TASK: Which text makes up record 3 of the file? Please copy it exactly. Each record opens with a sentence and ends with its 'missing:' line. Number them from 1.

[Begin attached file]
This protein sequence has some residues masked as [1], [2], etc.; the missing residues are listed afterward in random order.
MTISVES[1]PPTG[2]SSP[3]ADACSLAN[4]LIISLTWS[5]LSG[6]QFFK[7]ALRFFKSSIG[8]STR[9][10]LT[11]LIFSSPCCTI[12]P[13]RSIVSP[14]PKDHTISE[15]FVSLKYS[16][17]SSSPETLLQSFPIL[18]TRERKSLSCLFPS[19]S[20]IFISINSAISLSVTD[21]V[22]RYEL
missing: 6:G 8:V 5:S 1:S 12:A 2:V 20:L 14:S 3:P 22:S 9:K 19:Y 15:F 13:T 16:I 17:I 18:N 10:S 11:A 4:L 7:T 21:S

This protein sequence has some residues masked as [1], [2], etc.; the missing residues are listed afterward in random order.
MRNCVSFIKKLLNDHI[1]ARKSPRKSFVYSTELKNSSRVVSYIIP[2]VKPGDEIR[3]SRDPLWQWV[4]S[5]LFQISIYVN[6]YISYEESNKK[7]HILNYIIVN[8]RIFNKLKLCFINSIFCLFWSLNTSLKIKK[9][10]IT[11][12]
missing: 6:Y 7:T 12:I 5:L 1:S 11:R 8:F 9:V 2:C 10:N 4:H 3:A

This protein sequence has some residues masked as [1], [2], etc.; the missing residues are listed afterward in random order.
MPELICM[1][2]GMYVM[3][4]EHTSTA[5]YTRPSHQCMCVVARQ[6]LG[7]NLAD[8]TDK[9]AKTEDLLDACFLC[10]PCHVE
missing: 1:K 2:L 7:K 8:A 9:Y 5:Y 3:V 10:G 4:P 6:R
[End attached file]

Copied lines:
This protein sequence has some residues masked as [1], [2], etc.; the missing residues are listed afterward in random order.
MPELICM[1][2]GMYVM[3][4]EHTSTA[5]YTRPSHQCMCVVARQ[6]LG[7]NLAD[8]TDK[9]AKTEDLLDACFLC[10]PCHVE
missing: 1:K 2:L 7:K 8:A 9:Y 5:Y 3:V 10:G 4:P 6:R